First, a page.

The results from a recent study performed by Harvard University concluded that hospital emergency rooms were statically more prone to medical negligence when compared to any other department within a hospital. These findings were released after scrutinizing records from over thirty thousand hospitals randomly selected across the country.
The conclusions drawn from this study strongly indicate that you are much more likely to be a victim of medical malpractice during a trip to the emergency room over any other type of medical visit. The study also found that there are a number of reasons why the emergency room is the prime breeding ground for medical error. A Chicago medical malpractice lawyer can use the findings from this study in evaluating potential cases stemming from emergency room visits.
According to the Harvard study, there are several factors that come into play during an emergency room visit which contribute to the overall likeliness of someone experiencing some form of medical malpractice. The inherent nature of having to wait in an emergency room for an indeterminate amount of time in order to receive medical attention is a major cause for concern. This Harvard study pointed out that wait times in emergency rooms has increased considerably over the past decade. These lengthy wait times can lead to a number of complications that can be attributed to negligence on behalf of the emergency room staff.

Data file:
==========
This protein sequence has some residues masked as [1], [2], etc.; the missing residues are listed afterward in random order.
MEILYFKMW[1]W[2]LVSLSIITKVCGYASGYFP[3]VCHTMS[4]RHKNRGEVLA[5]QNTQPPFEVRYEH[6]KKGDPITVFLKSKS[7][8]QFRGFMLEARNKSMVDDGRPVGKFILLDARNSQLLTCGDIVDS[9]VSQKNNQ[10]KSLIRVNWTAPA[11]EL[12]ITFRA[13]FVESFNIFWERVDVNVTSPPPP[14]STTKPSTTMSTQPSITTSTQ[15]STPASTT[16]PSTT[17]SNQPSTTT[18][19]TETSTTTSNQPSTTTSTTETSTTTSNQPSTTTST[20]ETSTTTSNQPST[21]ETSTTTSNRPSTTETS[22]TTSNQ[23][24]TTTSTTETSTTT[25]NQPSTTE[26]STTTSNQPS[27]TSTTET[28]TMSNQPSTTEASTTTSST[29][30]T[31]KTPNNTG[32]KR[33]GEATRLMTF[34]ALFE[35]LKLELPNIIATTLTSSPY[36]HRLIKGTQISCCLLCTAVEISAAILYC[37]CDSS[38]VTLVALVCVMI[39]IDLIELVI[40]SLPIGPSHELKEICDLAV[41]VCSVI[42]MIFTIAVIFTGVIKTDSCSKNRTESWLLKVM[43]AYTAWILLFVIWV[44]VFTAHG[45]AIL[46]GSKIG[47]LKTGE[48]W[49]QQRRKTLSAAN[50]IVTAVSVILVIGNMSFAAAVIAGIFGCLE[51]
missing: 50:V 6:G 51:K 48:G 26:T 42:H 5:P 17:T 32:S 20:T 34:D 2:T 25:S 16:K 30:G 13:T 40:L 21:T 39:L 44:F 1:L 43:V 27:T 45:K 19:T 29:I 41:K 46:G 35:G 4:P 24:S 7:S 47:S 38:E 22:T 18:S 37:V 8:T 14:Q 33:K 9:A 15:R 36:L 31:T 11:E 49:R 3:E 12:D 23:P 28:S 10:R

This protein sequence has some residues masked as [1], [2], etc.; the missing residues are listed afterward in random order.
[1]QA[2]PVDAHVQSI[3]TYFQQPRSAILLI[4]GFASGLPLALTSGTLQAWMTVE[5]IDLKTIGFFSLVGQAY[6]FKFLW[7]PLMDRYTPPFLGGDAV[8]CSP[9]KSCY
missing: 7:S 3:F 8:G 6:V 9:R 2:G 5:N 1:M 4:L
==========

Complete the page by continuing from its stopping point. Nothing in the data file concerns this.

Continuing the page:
The Harvard study also concluded that addition to prolonged wait times the most common complications for patients arose from misdiagnoses and incorrect treatments being administered. Other problems occurred from an improper or an incomplete evaluation of a patient's condition, from a failure to order the right type of laboratory tests, from the wrong medications being prescribed, from complications due to medical allergies, and from a host of other claims of negligence.
While the increased wait times for patients can be viewed as the main contributing factor for many of these cases of negligence, the Harvard study also cites disorganization on behalf of the hospital staff, inexperience staff members, and a heightened sense of urgency as major contributing factors.